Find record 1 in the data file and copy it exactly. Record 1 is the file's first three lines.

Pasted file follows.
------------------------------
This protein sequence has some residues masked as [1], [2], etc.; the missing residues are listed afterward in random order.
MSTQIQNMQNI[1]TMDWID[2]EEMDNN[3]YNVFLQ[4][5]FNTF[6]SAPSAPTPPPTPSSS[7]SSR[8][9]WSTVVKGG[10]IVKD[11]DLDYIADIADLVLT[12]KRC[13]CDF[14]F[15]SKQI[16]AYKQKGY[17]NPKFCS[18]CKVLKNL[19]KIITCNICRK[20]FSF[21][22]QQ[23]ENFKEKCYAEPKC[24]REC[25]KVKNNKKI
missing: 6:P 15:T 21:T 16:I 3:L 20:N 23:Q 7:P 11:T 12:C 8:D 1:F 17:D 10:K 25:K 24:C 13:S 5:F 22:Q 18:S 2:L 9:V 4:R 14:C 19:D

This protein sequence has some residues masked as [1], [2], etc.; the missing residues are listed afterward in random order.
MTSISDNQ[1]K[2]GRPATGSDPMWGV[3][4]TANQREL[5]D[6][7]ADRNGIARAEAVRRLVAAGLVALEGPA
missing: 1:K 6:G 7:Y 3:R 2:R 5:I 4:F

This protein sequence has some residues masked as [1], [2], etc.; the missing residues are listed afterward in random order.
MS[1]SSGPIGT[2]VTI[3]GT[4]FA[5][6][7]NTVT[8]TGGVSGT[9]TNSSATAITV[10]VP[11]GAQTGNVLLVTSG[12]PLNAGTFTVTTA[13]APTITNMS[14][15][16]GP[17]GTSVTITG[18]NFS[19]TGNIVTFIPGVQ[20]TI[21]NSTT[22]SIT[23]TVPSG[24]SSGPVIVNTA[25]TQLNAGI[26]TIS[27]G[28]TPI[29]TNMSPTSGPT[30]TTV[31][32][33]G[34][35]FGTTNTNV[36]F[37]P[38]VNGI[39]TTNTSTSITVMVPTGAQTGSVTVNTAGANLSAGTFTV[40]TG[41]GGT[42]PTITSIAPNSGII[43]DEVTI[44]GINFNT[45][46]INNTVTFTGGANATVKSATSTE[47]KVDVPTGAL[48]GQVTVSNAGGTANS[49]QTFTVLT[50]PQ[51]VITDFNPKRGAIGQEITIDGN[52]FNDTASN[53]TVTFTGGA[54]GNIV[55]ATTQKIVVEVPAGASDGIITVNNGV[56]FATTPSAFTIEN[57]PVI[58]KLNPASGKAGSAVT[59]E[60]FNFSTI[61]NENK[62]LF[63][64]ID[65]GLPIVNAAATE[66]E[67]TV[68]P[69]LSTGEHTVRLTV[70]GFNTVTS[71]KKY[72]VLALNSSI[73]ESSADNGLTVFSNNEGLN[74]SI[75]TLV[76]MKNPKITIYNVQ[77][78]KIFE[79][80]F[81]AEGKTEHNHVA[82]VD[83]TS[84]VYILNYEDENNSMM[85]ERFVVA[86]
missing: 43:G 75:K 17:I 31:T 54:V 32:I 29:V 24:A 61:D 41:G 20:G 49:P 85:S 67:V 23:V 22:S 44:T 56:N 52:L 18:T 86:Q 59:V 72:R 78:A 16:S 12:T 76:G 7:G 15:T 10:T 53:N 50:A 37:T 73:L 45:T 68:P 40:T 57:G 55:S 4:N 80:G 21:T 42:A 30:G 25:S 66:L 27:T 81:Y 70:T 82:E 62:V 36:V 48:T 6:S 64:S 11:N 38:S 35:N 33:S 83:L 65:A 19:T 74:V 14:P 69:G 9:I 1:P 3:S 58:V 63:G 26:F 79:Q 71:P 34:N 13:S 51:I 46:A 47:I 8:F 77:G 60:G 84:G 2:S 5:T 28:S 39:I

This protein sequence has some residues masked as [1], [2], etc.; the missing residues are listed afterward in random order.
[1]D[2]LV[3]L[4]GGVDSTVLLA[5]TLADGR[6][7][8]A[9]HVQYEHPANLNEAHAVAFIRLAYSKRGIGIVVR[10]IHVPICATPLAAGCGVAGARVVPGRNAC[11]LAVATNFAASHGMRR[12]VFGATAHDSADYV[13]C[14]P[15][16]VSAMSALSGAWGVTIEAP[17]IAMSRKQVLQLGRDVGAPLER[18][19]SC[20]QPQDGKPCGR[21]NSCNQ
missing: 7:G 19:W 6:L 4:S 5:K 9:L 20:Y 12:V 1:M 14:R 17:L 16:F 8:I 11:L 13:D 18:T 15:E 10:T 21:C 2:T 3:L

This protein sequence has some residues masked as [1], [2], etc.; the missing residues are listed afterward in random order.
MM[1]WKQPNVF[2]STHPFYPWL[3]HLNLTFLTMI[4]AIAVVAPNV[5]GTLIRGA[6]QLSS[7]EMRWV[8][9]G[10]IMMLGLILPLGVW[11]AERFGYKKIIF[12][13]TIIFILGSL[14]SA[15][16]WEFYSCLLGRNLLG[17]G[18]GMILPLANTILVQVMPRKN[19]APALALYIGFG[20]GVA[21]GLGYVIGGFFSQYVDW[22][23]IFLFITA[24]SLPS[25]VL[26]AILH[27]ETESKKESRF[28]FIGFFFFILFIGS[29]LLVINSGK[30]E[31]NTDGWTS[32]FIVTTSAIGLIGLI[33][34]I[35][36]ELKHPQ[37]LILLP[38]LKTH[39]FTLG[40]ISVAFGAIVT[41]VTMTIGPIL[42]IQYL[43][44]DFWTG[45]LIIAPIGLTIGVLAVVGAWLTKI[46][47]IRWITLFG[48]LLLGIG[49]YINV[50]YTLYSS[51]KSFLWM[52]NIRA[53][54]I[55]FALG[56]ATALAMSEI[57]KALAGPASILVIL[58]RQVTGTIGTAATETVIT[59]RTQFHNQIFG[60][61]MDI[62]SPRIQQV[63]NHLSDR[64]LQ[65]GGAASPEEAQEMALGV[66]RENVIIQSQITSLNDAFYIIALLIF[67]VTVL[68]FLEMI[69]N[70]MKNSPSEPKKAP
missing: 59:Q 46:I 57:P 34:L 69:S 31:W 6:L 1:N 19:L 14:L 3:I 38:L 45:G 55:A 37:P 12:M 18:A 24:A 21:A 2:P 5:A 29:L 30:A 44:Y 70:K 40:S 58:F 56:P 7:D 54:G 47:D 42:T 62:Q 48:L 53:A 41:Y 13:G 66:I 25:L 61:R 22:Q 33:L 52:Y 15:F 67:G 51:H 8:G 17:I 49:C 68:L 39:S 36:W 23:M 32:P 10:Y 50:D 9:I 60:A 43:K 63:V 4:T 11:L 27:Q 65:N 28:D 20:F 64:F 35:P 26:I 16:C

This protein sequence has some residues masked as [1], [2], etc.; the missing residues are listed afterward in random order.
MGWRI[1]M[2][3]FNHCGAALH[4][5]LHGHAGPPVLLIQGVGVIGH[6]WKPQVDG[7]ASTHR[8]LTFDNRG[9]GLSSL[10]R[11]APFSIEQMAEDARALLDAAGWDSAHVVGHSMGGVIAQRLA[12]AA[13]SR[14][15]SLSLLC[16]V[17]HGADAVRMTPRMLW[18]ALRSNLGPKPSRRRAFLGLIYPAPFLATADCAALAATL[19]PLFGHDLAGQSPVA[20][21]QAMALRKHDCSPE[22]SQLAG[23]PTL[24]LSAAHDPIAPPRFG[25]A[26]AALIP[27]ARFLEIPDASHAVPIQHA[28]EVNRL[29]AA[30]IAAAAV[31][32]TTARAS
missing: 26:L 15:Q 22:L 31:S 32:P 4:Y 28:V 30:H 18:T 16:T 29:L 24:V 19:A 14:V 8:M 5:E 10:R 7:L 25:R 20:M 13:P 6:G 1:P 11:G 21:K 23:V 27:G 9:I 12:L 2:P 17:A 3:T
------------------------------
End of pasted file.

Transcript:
This protein sequence has some residues masked as [1], [2], etc.; the missing residues are listed afterward in random order.
MSTQIQNMQNI[1]TMDWID[2]EEMDNN[3]YNVFLQ[4][5]FNTF[6]SAPSAPTPPPTPSSS[7]SSR[8][9]WSTVVKGG[10]IVKD[11]DLDYIADIADLVLT[12]KRC[13]CDF[14]F[15]SKQI[16]AYKQKGY[17]NPKFCS[18]CKVLKNL[19]KIITCNICRK[20]FSF[21][22]QQ[23]ENFKEKCYAEPKC[24]REC[25]KVKNNKKI
missing: 6:P 15:T 21:T 16:I 3:L 20:N 23:Q 7:P 11:T 12:C 8:D 1:F 17:D 10:K 25:K 24:C 13:S 5:F 22:Q 18:S 2:L 9:V 4:R 14:C 19:D